by Rosamunde Pilcher, 1990

Delightful soap opera set in mid-1970s Scotland. It’s 613 pages long. I got the book from a little-free library. First, Mom read it and loved it. Then, Carol read it and loved it. She said it takes you away to Scotland, and it certainly does. A rural village in Scotland with rich people and poor people and a crazy person and Indian immigrant shop-keepers who save the day, and an 8-year old boy named Henry, and lovers, and friends, and family, and marital discord, and haunting pasts, and a beloved sister coming home after 20 years away. It was a fantastic book and she spared no detail in describing Scottish manors and cottages, and the Scottish landscape and weather. I loved this book!

Here’s a paragraph where Noel Keeling, one of the men in the story who you are not sure whether you like him – only if he does the right thing and marries Alexa! He’s reminiscing his deceased mother:

“Nourishing useless resentment was far too exhausting. And at the end of the day he had to admit that he hadn’t come out of it all too badly. As well, he missed her. During the last years he had seen little of her, closeted as she was in the depths of Gloucestershire, but still she was always there–at the end of a telephone, or at the end of a long drive when you felt you couldn’t stand the hot summer streets of London a moment longer. It didn’t matter if you went alone or took half a dozen friends for the weekend. There was always space, a relaxed welcome, delicious food, everything or nothing to do. Fires flickering, fragrant flowers, hot baths; warm comfortable beds, fine wines, and easy conversation.”

Here’s where she is describing how little boy, Henry, is terrified to go over to Grandma’s cottage because there is a nasty giraffe that will come in from the garden:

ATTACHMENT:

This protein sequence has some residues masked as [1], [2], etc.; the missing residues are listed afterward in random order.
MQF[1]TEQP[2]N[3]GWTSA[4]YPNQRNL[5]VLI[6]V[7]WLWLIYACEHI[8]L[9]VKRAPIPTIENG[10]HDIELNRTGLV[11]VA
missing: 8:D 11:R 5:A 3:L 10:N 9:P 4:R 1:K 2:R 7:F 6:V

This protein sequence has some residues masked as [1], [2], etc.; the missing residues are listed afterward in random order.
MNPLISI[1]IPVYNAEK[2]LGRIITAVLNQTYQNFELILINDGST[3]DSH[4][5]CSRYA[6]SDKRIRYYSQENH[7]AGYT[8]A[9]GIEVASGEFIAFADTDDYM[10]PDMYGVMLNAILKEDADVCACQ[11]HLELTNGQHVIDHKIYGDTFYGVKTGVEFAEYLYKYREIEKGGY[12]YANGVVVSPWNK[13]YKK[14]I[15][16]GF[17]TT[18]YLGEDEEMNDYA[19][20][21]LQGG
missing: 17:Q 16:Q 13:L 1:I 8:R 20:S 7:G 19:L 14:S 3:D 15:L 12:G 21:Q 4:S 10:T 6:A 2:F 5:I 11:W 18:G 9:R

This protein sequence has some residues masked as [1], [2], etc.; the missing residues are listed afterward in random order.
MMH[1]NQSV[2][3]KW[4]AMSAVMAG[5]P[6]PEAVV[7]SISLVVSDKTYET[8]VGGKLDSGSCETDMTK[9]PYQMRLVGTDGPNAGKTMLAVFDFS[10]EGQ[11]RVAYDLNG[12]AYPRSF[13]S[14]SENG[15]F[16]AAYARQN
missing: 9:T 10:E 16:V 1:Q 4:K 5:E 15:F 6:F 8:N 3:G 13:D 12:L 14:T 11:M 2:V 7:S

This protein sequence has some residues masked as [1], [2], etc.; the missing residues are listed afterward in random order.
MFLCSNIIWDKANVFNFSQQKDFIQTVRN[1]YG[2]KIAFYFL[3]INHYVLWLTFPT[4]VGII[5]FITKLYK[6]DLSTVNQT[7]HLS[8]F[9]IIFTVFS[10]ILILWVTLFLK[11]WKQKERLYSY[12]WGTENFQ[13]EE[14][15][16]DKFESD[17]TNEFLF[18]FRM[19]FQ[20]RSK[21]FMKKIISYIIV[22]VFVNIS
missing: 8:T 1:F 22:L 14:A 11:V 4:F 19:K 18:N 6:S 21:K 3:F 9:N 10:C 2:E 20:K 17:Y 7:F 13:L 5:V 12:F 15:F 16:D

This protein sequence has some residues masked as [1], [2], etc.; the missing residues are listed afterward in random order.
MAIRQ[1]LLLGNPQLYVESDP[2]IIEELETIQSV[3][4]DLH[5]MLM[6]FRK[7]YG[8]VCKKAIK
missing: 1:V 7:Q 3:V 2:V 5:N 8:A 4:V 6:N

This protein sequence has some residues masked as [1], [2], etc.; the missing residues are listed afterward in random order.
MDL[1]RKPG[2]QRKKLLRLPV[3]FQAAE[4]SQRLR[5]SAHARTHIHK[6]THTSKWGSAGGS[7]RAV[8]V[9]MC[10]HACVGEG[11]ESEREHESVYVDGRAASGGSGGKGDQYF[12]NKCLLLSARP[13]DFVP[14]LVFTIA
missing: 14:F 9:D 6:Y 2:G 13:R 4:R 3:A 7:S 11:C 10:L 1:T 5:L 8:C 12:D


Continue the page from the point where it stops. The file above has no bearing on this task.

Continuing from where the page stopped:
“For Heaven’s sake! What comes in?”

‘He could see it. With great tall spotted legs, and a long thin spotted neck, and great big yellow teeth with its lips curled back, ready to pounce, or bite.

“A horrible giraffe.”

‘His mother was confounded. “Henry, have you gone out of your mind? Giraffes live in Africa, or zoos. There aren’t any giraffes in Strathcroy.”

There are!” He shouted at her stupidity. “She said so. She said there was a horrible giraffe that came out of the garden, and through the door and into her sitting-room. She told me so.”

‘There was a long silence. He stared at his mother and she stared back at him with her bright blue eyes but she never smiled.

‘At last she said, “She wasn’t telling you that there was a giraffe, Henry. She was telling you that there was a draught. You know, a horrid, shivery draught.”

Just like Adam when he was a little boy at Moffett Drive and we said there was a draft coming in the front door and his eyes got really, really big, and we realized he thought we were saying a Giraffe was coming in the front door. So cute!

When Noel is in Violet’s cottage (she is the grandmother), he is looking around at all the charming things and says:

“You follow the rules of William Morris….You have nothing in your house that you don’t know to be useful nor think to be beautiful.” Wayne has often quoted that.

Loved this book – it took me to rural Scotland, full of intriguing characters and drama.